Thursday, November 15, 2012

TMRE 2012: Storytelling, Creating a Research Brand, and Beer

Today's post comes from TMRE Guest Blogger, Katie Clark. She is also known as @InsightsGal on Twitter and a client-side market researcher, project manager, and social media mave

Well folks, we've made it to the end of another TMRE! I hope you all had a great time and took away some great learnings from the conference, I know I did. Two key themes I noticed today in the keynotes and breakout sessions: storytelling and actionable take-aways.

Without further ado, here’s the recap from the third and final day of TMRE:

One of the key themes of the conference, storytelling, was showcased to full effect by the first keynote speaker, Jonah Sachs, author of Winning the Story Wars and Co-Founder and Creative Director at Free Range Studios. Sachs feels we’re headed into a “digitoral” era - oral tradition by way of digital communication and connection. In this new era of storytelling, it will be important for brands to be able to easily and clearly describe what values the brand is aligned with…not just the features your product has...and market research can clearly help in that discovery process.

Keeping with the theme of storytelling, the first session I attended was PepsiCo’s Sara Bergson presenting “The Art of Storytelling: Getting Traction and Action.” Bergson highlighted the issue that pretty much every TMRE attendee has: how do you get your ideas across in the current business climate of short attention spans, constant interruptions, and increased complexity?

Bergson shared some great, actionable ideas about reporting the data by way of storytelling; stories can simplify complexity. Utilizing the traditional story structure (set the scene ->begin the journey->encounter obstacle->deliver resolution) Bergson creates a 1-page storyline and ghost decks (5 minute presentation, 10 minute, 30 minute and so on) at the beginning of a project which helps to create structure for the research delivery. She also brought up a theme I heard throughout the day – branding your research projects with a name, a logo, a template. This is inspiring to the research team and helps brand the department internally.

Key takeaway: “You can make ‘big thump decks’ and ‘little thump decks,’ but can you get your ideas across in one page?”


Next up was a session co-presented by Katy Mogul of Logitech and Jason Kramer of VitalFindings: “Bringing Research to Life Through Collaborative, Engaging, And Inspiring Work Sessions.” As you can tell from the title, this session focused on utilizing workshops to really bring the research to life for your internal clients: marketing, engineering/R&D, senior executives, and so on.  Kramer highlighted that workshops can unlock that highest level of learning: read, analyze, SYNTHESIZE. The session focused on using workshops during different phases of the project lifecycle: before research begins, between research phases, and after research is complete. Mogul then shared several case studies of how Logitech used workshops for product ideation and engaging R&D.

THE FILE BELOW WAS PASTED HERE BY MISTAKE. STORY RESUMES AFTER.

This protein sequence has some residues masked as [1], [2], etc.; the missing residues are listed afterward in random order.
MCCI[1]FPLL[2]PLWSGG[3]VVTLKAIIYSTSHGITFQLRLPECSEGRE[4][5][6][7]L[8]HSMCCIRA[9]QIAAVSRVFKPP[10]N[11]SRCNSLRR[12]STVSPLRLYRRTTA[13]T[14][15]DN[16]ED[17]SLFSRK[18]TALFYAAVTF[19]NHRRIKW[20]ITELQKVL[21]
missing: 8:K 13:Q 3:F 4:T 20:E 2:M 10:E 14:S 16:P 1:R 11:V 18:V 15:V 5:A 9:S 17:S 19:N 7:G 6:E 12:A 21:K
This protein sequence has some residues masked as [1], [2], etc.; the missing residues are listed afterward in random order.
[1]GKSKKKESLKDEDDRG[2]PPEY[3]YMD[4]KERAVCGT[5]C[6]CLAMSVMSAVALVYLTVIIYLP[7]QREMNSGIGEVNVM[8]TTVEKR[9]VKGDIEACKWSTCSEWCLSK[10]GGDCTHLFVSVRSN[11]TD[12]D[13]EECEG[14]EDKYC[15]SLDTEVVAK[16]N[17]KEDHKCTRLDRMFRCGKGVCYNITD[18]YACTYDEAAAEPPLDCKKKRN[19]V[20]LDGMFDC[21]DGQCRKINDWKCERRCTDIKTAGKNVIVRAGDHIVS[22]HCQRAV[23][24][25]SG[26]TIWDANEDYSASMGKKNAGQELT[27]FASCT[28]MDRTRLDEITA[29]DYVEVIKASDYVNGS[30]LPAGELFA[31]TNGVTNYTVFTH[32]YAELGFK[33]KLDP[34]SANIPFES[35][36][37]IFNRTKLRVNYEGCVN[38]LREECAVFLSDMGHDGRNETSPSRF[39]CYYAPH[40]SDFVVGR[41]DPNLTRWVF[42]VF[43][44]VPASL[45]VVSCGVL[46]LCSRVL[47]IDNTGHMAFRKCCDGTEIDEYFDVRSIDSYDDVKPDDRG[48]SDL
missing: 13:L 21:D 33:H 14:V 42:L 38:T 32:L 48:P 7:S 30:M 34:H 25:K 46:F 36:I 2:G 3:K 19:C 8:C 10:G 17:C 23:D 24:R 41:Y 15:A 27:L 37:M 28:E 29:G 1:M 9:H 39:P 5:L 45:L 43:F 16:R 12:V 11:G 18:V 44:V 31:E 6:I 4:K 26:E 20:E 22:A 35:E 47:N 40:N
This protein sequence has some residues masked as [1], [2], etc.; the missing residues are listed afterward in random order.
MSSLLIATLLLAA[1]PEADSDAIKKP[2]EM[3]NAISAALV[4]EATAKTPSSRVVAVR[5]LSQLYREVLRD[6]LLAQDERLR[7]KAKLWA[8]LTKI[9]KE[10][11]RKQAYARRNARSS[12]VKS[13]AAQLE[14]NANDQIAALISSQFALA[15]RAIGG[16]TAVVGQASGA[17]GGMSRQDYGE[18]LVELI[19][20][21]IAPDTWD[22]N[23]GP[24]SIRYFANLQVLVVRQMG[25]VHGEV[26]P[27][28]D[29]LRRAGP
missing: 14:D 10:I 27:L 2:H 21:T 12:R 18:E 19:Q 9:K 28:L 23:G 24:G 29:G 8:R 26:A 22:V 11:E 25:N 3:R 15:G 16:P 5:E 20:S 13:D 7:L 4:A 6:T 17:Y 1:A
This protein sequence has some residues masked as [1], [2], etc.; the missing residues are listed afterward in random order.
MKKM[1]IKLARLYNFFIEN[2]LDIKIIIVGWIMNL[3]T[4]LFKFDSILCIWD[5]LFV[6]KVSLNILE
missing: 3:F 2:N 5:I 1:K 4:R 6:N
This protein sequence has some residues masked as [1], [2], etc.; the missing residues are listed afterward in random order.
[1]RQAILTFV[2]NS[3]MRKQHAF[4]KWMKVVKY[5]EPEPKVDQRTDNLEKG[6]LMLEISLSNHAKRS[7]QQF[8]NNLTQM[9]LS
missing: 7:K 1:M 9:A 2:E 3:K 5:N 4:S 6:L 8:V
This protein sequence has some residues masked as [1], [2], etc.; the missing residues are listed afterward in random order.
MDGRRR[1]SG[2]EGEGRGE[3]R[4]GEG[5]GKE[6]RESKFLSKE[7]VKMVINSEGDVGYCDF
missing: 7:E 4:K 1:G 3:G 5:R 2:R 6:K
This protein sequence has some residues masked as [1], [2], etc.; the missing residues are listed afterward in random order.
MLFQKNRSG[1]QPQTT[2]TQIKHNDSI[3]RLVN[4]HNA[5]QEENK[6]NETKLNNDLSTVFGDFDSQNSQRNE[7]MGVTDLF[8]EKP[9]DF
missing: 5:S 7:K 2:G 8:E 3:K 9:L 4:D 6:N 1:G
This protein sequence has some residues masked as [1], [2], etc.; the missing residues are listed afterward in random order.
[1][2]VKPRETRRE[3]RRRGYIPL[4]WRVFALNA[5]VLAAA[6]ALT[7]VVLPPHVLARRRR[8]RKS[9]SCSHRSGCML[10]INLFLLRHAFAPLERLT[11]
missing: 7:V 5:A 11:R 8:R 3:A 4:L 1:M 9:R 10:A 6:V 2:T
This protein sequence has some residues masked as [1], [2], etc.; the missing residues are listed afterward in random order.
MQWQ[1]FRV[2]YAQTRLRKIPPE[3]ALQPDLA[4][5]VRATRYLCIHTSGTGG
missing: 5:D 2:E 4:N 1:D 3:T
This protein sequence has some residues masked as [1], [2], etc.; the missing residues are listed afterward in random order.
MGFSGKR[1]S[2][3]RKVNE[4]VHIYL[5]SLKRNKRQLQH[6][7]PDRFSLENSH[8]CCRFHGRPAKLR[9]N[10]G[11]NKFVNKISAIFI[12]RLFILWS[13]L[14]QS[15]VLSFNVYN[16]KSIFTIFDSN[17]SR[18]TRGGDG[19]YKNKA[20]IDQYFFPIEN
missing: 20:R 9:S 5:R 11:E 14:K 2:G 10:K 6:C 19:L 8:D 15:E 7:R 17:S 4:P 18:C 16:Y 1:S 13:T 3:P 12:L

Key takeaway: Workshops can be utilized throughout the research process to engage your internal clients and go ‘beyond the PowerPoint.’

Genius moves by the presenters? Bringing the persona boards and staging them throughout the room, and providing a laminated deck of workshop cards with instructions as to how to run each type of workshop they discussed.


Finally, it was time to listen in on Florence Guesnet of Heineken’s presentation on “The Toughness of Soft Skills.” If the title is a bit vague, here’s the gist – the presentation was about building and branding the market research department within a large organization (240 total brands!).  Guesnet’s challenge was “applying marketing to the market research function, something we [researchers] are amazingly lousy at.”

She created a research brand within the company by clearly defining their key foci (foresight, intelligence, excellence, impactful talent), their selling line: “We Know, We Share, We Inspire,” and by building awareness throughout the company with impactful imagery, creative reporting, and relevant take-aways. Throughout the presentation, Guesnet brought the focus back to the internal customer, and highlighting that it’s “not good enough to be right,” you also have to address System 1 and System 2, and be able to deliver “what’s in it for them [senior management].”

Key takeaway: Treat the market research function as a brand and don’t be modest about it. Keep the relevance of research at the forefront, and pay major attention to execution (video, print, etc.).

Best quote of the day: "A consumer insight is to marketing what yeast is to beer!"

Day 3 finished up with a great keynote by Robert Kozinets, Professor of Marketing at York University and author of Netnography. For more information on the day’s final keynote ,other sessions that I didn't cover, and overall event chatter, don’t forget to follow the hashtag #TMRE on Twitter.

It’s been my pleasure to provide blog updates and tweets throughout the conference – thanks to TMRE for the opportunity. Please don’t hesitate to connect up on Twitter, LinkedIn, and at my blog. Safe travels everyone!

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More about Katie: Based in Portland, Maine, Katie leads the market research team at Diversified Business Communications. She has worked with companies large and small and in industries such as seafood, 3D laser imaging, software, fragrance, finance, and entertainment to help them move the business forward through actionable insights derived from market research. She is passionate about bringing the”Voice of the Customer” inside the organization. The opinions expressed here are her own and not those of her employer.

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